Book Review of Omnihumans by Tom Leveen

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Title: Omnihumans

Author: Tom Leveen

Review by: Dani Hoots

Rating: 5/5

Amazon/Barnes&Noble

Back cover:

He’ll sacrifice anything to save these children. . . except being human.

The world became aware of them sixty years ago: people with remarkable physical and sometimes psychic powers, often with terrifying deformities. Most folks call them deviants; deevs for short. Rejecting the slur, they call themselves omnihumans.
Manic is a federal officer tasked with taking down allegedly dangerous deevs. He loves his job, and he’s damn good at it. He’d wipe ’em all off the face of the earth if he could, because he believes every deev out there is a threat to mankind, just by their very existence. Not everyone agrees with him, though, including his only child—a naïve college girl who has devoted her life to protecting the civil rights of those very same deviants that he hauls in off the streets.
When his daughter’s tuition funds suddenly run out, Manic accepts a high-paying, off-the-books gig assassinating individual deevs. But after learning a deviant he’s killed was hunting down gangsters trafficking in the minds and bodies of human children, Manic decides to inherit the deviant’s quest.
Manic’s identity and clarity of purpose are thrown into chaos when he uncovers the concrete labyrinth where the gangsters are doing their dirty work. There, he finds a vigilante deviant who’s also trying to destroy the organization. Manic discovers deevs may be more human than not, as it becomes irrevocably clear that rescuing these most innocent of humans may not only cost Manic his life . . . but his humanity . . .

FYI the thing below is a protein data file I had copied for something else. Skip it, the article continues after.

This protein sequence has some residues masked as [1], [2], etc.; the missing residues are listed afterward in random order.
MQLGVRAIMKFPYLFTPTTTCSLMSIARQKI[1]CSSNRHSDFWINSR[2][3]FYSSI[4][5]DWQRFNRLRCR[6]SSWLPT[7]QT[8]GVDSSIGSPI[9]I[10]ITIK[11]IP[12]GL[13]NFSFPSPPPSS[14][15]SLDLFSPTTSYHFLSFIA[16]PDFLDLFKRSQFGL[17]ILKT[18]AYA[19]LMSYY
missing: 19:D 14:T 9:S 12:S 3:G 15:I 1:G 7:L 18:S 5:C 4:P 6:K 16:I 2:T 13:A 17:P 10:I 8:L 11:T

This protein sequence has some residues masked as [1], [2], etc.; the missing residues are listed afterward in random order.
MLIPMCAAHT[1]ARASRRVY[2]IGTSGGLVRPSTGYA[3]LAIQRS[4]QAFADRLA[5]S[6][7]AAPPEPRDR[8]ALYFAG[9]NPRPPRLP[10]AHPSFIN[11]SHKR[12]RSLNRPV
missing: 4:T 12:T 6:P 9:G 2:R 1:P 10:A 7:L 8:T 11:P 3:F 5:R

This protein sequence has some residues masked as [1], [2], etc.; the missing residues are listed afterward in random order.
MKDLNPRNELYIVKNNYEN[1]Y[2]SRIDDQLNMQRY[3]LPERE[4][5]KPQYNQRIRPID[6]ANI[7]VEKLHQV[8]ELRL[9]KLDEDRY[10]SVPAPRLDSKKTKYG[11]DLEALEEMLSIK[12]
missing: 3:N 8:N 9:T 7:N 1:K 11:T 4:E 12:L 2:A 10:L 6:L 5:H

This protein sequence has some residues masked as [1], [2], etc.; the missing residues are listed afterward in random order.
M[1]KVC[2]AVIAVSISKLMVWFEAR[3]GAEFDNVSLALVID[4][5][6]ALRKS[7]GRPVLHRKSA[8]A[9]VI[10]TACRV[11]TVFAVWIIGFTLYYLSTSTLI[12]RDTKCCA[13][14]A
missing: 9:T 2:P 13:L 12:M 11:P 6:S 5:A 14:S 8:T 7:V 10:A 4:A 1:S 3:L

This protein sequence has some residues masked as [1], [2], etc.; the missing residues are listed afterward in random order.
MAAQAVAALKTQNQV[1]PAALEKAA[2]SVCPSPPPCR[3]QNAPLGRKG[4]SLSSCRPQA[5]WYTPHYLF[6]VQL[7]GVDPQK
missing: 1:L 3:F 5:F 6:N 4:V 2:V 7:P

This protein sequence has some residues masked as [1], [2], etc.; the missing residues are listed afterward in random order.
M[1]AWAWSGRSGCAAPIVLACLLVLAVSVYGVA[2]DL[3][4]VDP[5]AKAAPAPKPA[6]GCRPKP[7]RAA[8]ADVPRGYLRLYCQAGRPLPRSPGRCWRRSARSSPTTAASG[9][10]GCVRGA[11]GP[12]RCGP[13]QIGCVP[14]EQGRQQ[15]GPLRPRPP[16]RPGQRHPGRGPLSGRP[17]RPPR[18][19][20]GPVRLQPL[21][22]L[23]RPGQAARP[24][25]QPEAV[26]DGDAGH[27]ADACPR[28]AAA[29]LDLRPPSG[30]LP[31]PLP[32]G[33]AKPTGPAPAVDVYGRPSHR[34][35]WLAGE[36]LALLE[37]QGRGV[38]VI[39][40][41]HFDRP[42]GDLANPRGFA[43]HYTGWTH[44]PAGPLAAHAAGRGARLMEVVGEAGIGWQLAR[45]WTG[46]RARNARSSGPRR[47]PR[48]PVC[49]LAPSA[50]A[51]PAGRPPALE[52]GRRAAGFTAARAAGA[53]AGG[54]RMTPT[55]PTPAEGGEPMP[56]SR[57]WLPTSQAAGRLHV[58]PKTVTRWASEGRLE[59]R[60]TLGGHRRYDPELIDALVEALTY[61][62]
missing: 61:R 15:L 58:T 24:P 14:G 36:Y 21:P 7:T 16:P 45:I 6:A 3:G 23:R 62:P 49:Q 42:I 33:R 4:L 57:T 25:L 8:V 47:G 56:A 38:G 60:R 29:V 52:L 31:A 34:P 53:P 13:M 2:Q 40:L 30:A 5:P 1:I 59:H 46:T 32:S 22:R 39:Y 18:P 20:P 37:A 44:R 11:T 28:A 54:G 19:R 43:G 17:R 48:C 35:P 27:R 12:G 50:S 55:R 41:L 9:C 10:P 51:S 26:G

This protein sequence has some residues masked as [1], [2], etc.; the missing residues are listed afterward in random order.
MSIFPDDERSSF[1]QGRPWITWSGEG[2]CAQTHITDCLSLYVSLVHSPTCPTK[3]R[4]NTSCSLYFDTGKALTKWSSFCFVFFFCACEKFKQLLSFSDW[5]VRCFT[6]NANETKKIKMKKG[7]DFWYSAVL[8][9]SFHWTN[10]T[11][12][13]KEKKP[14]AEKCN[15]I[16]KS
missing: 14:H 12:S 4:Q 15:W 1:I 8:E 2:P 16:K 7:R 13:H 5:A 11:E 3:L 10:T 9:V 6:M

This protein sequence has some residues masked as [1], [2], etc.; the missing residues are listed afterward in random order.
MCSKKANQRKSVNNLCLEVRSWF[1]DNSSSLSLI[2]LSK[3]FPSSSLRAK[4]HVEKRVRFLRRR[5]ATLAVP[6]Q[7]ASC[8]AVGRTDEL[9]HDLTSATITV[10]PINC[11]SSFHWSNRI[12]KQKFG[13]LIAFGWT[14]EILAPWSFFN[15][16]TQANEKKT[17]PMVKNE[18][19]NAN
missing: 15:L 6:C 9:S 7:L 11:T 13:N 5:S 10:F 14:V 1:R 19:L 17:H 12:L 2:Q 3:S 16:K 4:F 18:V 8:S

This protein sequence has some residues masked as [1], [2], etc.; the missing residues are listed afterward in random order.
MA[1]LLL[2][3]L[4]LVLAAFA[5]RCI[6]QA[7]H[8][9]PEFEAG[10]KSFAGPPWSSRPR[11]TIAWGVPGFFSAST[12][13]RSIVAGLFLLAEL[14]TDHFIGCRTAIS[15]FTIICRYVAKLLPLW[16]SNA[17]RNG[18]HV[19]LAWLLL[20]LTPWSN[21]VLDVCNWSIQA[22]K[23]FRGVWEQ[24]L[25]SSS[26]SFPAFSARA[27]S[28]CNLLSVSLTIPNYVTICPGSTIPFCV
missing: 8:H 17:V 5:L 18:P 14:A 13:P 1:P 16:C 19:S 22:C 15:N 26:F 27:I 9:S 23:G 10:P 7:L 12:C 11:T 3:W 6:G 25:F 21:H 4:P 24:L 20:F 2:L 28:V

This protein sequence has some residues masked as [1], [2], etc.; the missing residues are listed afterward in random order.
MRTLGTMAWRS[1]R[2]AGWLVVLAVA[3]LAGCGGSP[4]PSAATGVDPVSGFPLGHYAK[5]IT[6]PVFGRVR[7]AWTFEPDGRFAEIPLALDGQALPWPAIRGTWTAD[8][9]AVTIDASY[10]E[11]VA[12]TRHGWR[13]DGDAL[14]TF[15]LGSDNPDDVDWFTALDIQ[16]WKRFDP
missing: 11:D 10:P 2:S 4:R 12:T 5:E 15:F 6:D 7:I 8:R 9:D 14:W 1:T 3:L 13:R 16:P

This book reminded me a lot of the show Heroes and the X-Men, but if it was told in the perspective of those who were hunting the mutants. The press portrays these omnihumans as being dangerous, and Manic really could use the money for his daughter’s tuition. And at the same time, he would be keeping the city safe, right?

Right?

Leveen does a great job portraying the mental process of reasoning out what is right and wrong for someone in this possession. Manic wants to do what is right, but how does one know what is right? At the same time, Malakai, an omnihuman, is trying to save someone child from a human trafficking wring. What will happen when these two go head to head? Will Manic be faced with the realization that maybe these omnihumans aren’t as dangerous as they are? Or will he follow orders?

This is a great military sci-fi for anyone who loves this aspect of X-Men. I highly recommend to fans of this genre!

~Dani

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